Stockspot confirms the trend after rounding up the best and worst-performing ETFs for FY23.

Cryptocurrency ETFs were the best performers, and among these, Global X 21Shares Ethereum ETF ((EETH) and the Global X 21Shares bitcoin ETF ((EBTC)) topped the charts, posting gains of 75.6% and 58.5% respectively, says Stockspot.

That’s after losing -50% immediately on listing at the end of FY22.

Artificial Intelligence ETFs Well Bid

Stockspot confirms technology companies also performed well, aided by the trending of artificial intelligence.

Semiconductors were also well bid, hence the Global X Semiconductor ETF ((SEMI)), which invests in semiconductor companies that make computer chips to power AI, jumped 51.8%.

BetaShares Global Robotics and Artificial Intelligence ETF ((RBTZ)), which invests in similar businesses, rose 45.5%.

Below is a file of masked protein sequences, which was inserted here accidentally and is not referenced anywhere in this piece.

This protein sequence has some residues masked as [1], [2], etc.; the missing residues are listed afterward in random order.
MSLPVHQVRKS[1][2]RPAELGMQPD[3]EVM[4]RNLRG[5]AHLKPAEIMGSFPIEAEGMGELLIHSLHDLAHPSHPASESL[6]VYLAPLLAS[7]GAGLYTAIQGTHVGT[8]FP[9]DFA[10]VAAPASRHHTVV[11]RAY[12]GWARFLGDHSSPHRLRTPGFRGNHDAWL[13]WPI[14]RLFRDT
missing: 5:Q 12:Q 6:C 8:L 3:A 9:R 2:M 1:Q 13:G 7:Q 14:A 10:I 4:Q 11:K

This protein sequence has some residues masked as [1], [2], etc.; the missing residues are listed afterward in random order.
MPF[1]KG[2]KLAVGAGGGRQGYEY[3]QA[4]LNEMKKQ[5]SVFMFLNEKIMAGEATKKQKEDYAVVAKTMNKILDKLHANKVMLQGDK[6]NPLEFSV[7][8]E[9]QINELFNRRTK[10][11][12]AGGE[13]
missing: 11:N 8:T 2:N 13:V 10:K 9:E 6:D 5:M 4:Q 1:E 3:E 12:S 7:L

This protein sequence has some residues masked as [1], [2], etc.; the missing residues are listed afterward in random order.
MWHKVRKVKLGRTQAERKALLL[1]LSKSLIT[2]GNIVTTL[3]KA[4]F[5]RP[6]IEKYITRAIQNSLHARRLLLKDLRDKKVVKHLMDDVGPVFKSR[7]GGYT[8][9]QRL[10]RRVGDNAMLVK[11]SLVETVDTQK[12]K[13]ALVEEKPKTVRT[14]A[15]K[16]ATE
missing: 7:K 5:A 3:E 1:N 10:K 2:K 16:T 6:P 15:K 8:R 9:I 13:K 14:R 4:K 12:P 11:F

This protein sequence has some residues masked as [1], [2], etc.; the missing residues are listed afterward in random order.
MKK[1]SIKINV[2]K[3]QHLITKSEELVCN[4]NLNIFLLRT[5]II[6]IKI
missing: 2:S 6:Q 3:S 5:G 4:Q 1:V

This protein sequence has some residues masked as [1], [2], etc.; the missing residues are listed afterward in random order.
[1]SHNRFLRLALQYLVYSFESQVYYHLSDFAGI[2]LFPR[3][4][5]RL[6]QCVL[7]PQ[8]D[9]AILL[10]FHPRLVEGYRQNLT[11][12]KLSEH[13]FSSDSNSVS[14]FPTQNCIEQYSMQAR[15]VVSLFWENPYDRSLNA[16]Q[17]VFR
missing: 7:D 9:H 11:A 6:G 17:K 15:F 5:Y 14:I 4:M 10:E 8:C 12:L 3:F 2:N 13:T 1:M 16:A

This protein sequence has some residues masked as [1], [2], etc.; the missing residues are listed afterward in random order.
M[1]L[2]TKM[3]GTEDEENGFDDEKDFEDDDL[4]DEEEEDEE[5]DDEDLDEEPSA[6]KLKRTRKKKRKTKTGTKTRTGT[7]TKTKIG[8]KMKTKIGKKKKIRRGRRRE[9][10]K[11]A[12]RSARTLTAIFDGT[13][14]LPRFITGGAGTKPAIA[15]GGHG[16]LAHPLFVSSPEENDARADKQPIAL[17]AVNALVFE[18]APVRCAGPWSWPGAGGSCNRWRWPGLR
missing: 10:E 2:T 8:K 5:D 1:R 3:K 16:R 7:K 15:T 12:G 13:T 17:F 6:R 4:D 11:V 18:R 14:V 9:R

Chinese Equities ETFs Worst Performers

Chinese ETF underperformance is not surprising given China’s sluggishness in the past year, retreating between -12.9% and -18.5%.

Certain commodities also felt the crunch, Global X Physical Palladium ((ETPMPD)) and the BetaShares Crude Oil Index ETF-Currency Hedged (Synthetic) ((OOO)) tumbling -33.5% and -32.5%.

Both funds had performed well in FY2022, OOO the top performer for that year.

But Overall Investors Still Prefer Vanilla To Exotic

Year on year, the top and bottom performers also tended to be the most volatile, so it is not surprising that the bulk of investors still favour more conservative ETFs.

Stockspot reports the ETFs with the largest yearly assets under management growth were low-cost vanilla ETFs linked to broad-based share markets.